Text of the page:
"Under certain conditions and with the concurrence of Engineering, problems known to be of an 'Engineering Watch' nature that are within accepted limits, may be carried through Time Control Service or Check 'C' as a deferred log item or open AMPS item with the appropriate notation 'This item under MCI Engineering control.' Engineering will monitor this condition and direct appropriate action. Additionally, the front cover of the logbook should be placard with a brief description of the time and include the words, 'This item under MCI Engineering control.' However, any item deferred under MEL must be cleared within the required time limits."
According to TWA procedures, in addition to the current airplane log book, the previous log book is also carried in the airplane for flight crew reference.
TWA's Director of Maintenance reported that to the best of his knowledge, an engineering watch (also known as a maintenance watch) was not in effect in effect for N31031 on August 25, 1996. When queried as to how long an airplane would be on an engineering watch, he replied that it depended upon many variables, which included the type of event and previous history of the airplane. A fixed number of hours was not established for specific types of events.
Cockpit Voice Recorder
The cockpit voice recorder was removed and reviewed by the NTSB; however, the unit had been left running after the flight crew departed the airplane and the approach and landing were erased and recorded over; therefore a transcript was not prepared.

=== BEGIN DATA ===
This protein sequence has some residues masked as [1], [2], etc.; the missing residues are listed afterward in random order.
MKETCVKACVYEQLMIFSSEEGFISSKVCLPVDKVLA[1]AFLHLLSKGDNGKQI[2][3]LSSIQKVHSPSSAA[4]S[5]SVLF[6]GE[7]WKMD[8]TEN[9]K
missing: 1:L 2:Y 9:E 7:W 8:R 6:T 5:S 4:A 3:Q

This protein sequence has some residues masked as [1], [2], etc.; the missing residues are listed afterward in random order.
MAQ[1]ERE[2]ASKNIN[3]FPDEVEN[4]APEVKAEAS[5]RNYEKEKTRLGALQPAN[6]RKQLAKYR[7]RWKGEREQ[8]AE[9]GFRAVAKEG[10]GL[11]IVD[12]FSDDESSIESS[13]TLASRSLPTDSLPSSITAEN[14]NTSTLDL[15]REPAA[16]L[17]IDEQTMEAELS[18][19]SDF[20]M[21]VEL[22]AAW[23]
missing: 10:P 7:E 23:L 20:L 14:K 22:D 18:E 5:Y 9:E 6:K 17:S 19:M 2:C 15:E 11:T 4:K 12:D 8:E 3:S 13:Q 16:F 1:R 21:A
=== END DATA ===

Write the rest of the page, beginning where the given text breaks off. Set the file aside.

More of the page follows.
Failure of Slats to Extend - Emergency Procedure
According to TWA, the FAA approved procedure for landing when the slats are not verified as fully extended, include an increase of the reference speed by 20 knots, and a landing flap limit of 22 degrees.
Previous Known Failures of Slats to Extend
The Operations Group Chairman Report contained summaries of two telephone interviews with pilots who reported cockpit indications of slat extension without actual slat extension. The Air Line Pilots Association (ALPA) submitted correspondence from two pilots with similar occurrence. A further check of Safety Board, TWA, and ALPA records failed to find any additional documentation of these events, or any other slat failures on L-1011s.
In addition, AIR CARRIER OPERATIONS BULLETIN NO. 8-76-35, issued by the FAA, discussed a failure of the leading edge slats to extend on an L-1011, and which resulted in a stalled condition in flight. The bulletin further stated, "...We understand that the flap position indicators functioned properly; however, the flightcrews apparently failed to note from these indications that the flap systems had not responded as selected."
Recorded Radar Study
Radar data was supplied by the New York TRACON, and examined by the Safety Board Vehicle Performance (RE-60) division in Washington, DC. The data revealed that, at 0707:52, the CAMRN controller gave TWA778 a heading of 020 degrees for the final approach course intercept. According to the data, the airplane maintained its present ground track and flew parallel to the final approach course. At 0708:17, approach control queried the pilot if they were receiving the localizer, at which point the captain replied, "yeah, we're coming left now." The radar data revealed that the airplane's ground track changed 35 seconds after the initial requested heading change.